Pleb and 7700k don't go together. You don't buy a cheap monitor to go with an expensive CPU. Like I said earlier, you are presenting a situation that is unlikely. You can't say "OMG INTEL DA BEST" and then in the next sentence "WE ARE PLEBS WHO ONLY PLAY AT 720P!", unless of course you are insinuating that Intel is only for plebs.
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#2
ps000000
Very funny to read all comments here.
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#3
hapkiman
After reading all these (and other) comments about the i7 8700k, I am beginning to contemplate that it may very well be a decent processor to consider, and possibly just what I'm looking for. Although I have a i7 7700k system right now, I have been considering giving it to my son who started college this week and has only a weak sauce laptop. He needs a desktop and has hinted to me many times how he wants a rig similar to mine (but can't afford it). If I gave him this rig -I would then be in line to make a completely new build from scratch, with all new components. Yes, I do realize Ryzen is out, and has actually proved to be better than I thought it would be [eating crow here], but I very rarely do any heavy multi-threaded stuff at home that would justify even a 1700. I have a 3 year old Xeon workstation at work, so there is no way my boss is gonna let me upgrade that rig (unless I pay for it). And I know that the i7 7800x or 7820x should also be a consideration. But this 6 core 12 thread 8700k, seems to be giving Kaby Lake levels of performance in gaming, with the ability to do occasional multi-threaded tasks at much improved speed/perf as compared to a 4 core 8 threaded Intel proc. Kind of just what I need.

I've got some thinking to do about this......
Posted on Reply
#4
biffzinker
hapkiman said:
Although I have a i7 7700k system right now...I would then be in line to make a completely new build from scratch, with all new components.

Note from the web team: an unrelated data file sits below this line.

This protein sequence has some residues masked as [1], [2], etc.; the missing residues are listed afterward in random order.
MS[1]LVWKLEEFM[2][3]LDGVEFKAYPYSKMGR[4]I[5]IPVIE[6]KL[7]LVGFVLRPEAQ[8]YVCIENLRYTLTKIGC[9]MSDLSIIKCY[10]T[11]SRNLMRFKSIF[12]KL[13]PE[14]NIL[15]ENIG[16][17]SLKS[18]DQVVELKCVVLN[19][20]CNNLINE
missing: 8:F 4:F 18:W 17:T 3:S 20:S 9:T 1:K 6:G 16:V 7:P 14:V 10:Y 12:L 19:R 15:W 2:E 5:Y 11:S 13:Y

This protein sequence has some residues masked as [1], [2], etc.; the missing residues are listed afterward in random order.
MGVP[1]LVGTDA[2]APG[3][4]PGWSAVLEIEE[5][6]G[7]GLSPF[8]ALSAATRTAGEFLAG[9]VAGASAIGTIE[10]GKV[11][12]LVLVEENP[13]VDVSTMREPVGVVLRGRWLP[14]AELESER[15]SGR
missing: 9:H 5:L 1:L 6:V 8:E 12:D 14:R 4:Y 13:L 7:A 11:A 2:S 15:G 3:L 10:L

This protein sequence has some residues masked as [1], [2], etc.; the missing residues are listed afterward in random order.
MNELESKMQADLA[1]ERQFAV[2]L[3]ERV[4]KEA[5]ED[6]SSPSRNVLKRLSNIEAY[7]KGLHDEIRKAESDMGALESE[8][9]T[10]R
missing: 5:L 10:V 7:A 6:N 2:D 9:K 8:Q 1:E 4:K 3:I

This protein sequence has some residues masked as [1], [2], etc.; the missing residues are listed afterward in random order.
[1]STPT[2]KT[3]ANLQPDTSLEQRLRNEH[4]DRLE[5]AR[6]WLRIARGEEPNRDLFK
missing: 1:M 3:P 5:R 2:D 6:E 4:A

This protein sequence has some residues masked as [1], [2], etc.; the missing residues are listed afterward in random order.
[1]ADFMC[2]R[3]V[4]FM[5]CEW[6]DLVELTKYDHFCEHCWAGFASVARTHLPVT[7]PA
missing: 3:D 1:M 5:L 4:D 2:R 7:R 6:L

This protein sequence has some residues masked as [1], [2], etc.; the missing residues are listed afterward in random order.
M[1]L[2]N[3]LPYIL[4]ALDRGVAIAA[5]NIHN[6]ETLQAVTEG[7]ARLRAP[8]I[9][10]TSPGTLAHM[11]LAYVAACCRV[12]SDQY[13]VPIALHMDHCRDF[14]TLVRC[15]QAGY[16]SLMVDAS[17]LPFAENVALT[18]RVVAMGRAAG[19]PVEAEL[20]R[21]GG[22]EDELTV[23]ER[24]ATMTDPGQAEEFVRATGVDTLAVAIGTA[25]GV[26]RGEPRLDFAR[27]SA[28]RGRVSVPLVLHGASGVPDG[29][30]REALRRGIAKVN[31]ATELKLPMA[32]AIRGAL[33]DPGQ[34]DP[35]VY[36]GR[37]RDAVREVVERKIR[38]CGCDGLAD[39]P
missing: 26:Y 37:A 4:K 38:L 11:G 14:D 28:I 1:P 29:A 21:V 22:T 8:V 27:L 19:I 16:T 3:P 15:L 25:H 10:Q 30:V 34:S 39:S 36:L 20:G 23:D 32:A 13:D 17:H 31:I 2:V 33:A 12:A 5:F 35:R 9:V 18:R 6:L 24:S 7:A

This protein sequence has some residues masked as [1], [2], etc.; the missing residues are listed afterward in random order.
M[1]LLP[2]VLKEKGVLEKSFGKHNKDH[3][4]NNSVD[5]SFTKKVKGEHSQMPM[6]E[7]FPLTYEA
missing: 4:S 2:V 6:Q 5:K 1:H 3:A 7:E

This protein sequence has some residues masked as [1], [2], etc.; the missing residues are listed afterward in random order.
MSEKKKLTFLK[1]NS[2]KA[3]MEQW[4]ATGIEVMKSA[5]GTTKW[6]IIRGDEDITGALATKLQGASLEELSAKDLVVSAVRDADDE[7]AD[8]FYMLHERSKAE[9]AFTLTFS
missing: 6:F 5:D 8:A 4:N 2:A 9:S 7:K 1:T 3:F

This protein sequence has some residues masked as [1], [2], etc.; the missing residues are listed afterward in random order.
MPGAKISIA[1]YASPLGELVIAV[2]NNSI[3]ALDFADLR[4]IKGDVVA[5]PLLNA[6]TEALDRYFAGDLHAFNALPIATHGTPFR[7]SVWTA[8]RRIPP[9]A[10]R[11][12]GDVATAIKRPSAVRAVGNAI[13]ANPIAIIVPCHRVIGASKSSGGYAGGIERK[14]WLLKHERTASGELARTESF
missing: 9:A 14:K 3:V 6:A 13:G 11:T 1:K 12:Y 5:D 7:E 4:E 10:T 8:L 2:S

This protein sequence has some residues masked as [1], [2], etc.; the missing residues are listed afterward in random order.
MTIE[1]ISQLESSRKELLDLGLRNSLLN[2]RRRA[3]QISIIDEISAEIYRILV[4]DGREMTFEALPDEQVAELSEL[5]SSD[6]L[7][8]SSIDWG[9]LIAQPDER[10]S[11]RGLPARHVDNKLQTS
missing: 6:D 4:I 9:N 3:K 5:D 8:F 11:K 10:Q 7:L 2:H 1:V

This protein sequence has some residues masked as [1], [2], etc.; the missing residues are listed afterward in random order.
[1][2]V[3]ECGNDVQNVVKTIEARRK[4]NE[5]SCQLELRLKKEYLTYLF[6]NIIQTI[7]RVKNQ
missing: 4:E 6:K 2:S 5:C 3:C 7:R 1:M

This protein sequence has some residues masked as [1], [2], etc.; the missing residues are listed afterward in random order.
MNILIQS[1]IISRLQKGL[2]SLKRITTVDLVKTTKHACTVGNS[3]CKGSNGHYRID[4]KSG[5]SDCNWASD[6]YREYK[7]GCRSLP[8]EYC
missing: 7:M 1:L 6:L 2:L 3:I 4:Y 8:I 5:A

The upgrade itch is getting to you already? Still a nice gesture to hand off your 7700K build to your son.
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#5
Vayra86
LogitechFan said:
^^
The AMDones are afraid to loose their safe zone? Don't be frightened children, we will not hurt you, we're honorable people... well, most of us anyway.
If you want to see some respect, change the tone. And don't double post, forum rule - we have edit buttons so you can merge.

Lightofhonor said:
The 1700X was using 2166 RAM. lol

My 1700X modestly OC'd to 3.9ghz still outpaces the 8700K in multithreaded. Hopefully single core improves in the next revision.

https://browser.geekbench.com/v4/cpu/compare/3829403?baseline=3797188
You outpace a 8700k @ 3.7 with stock RAM.. by 300 points. This only supports the statement that the 8700k will destroy Ryzen perf both ST and MT. This is not directly bad, but lets call it what it is, don't delude yourself.

evernessince said:
AMD already has a new platform planned for Ryzen 2 FYI in 3 years so yeah...

No one said they wouldn't release revisions in between either nor that vendors couldn't add features.

These trolls, you don't even do a cursory check on google to make sure your rhetoric is even remotely correct.
You need to take a chill pill too... Damn man.
Posted on Reply
#6
trparky
What really makes me shake my head a lot of the time here is this mentality that multi-threaded performance is the end all, be all when it comes to computing performance. I have news for you, outside of a small subset of the computing market having more cores really makes no difference. I'm not going to deny that AMD's multi-threaded performance beats the snot out of current generation Intel chips but in order to get to get those multi-threaded numbers AMD had to trade one for the other. It's like The Law of Equivalent Exchange from Full Metal Alchemist, you have to give something up to gain another. In this case AMD gave up high clock speed and single-core performance numbers to gain more cores, unfortunately that's a gamble that didn't quite pay out as well and AMD had hoped.
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#7
Vayra86
Isn't it paying out well? Ryzen is selling quite OK. It's not like half the world was eagerly awaiting that affordable hexacore, just a handful of enthusiasts. Which also explains why we're still stuck with quads, too. Its not just 'Intel and lack of competition'. Its also a mainstream market and applications that just don't take advantage of that performance. These things are very, VERY slow to change within the mainstream markets, look at how long it took some people to say goodbye to an OS like XP, even though we've made giant leaps since then in terms of performance.
Posted on Reply
#8
Hooride
+evernessince
You said

"That's exactly what I was saying. Intel just released a 2nd forced mobo upgrade in a single year."


Incorrect. x299 replaced the long needed x99 , z370 replaced z270 and z170 .Before that it was z87 and z97 All have had multiple cpu's released over time, and have the ability to do bios updates and no new board needed . Wheres this " new mobo every year" coming from?

You also said

"AMD does not require you to upgrade your mobo every year."

You mean amd took so long to make new stuff they didnt even give you the option to upgrade your mobo if you wanted to, so that counts as not requiring a new mobo every year,just silly.